Recently fired 'predatory' Calgary officer found not guilty of assault in violent arrest

Recently fired 'predatory' Calgary officer found not guilty of assault in violent arrest

A Calgary police officer who was recently fired for preying on a young woman has been found not guilty of assault for his role in a violent arrest in 2016.

David Pizzolato was charged one year ago based on video of the incident captured at the arrest processing unit (APU).

On Friday, provincial court Judge Gordon Yake acquitted Pizzolato, finding the former officer "had to act to defend himself from further assault from Mr. Ekson."

The judge believed Pizzolato's testimony that Ekson had spat at him just before the violent take-down.

In March 2016, Pizzolato arrested Darren Ekson, 59, in downtown Calgary for allegedly assaulting a staff member at the Drop-In Centre. Ekson's charges were eventually dropped.

Following a trial in October, Yake found Ekson's testimony "obviously inconsistent" and "evasive and argumentative."

"[Ekson] had a cavalier attitude toward telling the truth," said Yake.

Yake found Pizzolato was an "honest and reliable witness."

"I accept his evidence," said Yake.

Based on testimony, Yake found Ekson had displayed "abusive behaviour" toward the officer who had attempted to de-escalate the situation before using force.

Yake said Ekson had refused to obey Pizzolato's instructions.

Two angles of the video entered as evidence in the trial show Pizzolato punching Ekson three times after forcing him to the ground. Pizzolato testified Ekson had spat at him, prompting the use of force.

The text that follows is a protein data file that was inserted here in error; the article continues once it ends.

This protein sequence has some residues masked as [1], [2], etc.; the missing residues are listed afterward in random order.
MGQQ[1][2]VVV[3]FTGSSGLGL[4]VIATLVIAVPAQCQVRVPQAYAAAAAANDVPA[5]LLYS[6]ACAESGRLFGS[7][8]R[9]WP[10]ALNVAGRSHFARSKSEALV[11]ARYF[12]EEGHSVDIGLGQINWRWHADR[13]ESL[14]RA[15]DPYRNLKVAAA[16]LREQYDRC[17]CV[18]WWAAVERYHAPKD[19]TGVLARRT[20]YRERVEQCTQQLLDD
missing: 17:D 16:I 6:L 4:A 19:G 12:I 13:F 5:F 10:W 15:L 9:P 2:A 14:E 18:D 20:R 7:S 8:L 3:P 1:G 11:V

Pizzolato's trial was run by Edmonton prosecutor Damian Rogers and defence lawyer Don MacLeod.

'Predatory relationship' 

Last month, Pizzolato was fired for trying to initiate a "predatory" relationship with a young woman as she recovered in hospital after trying to kill herself.  

Details of Pizzolato's actions come from the written decision by retired Calgary Police Service superintendent Paul Manuel to fire the constable for discreditable conduct.

In 2016, Pizzolato met his 22-year-old victim after he responded to a "check on welfare" call.

Shortly after she was taken to hospital, Pizzolato began sending her text messages — up to 100 in four days as she recovered. 

He called her "hon," "sweety" and "sweetness." At the time, Pizzolato was 48 years old.

The young woman was uncomfortable and scared of Pizzolato and showed the messages to hospital staff, who became so concerned they called police.

On the day she was released from hospital, Pizzolato showed up at the victim's home, took her for ice cream and touched her leg as they sat in his vehicle.

Just weeks earlier, Pizzolato's supervisor had warned him to stop contacting women he met while on duty.

Greg Dunn, Pizzolato's lawyer from his disciplinary hearing says he is appealing his dismissal from CPS.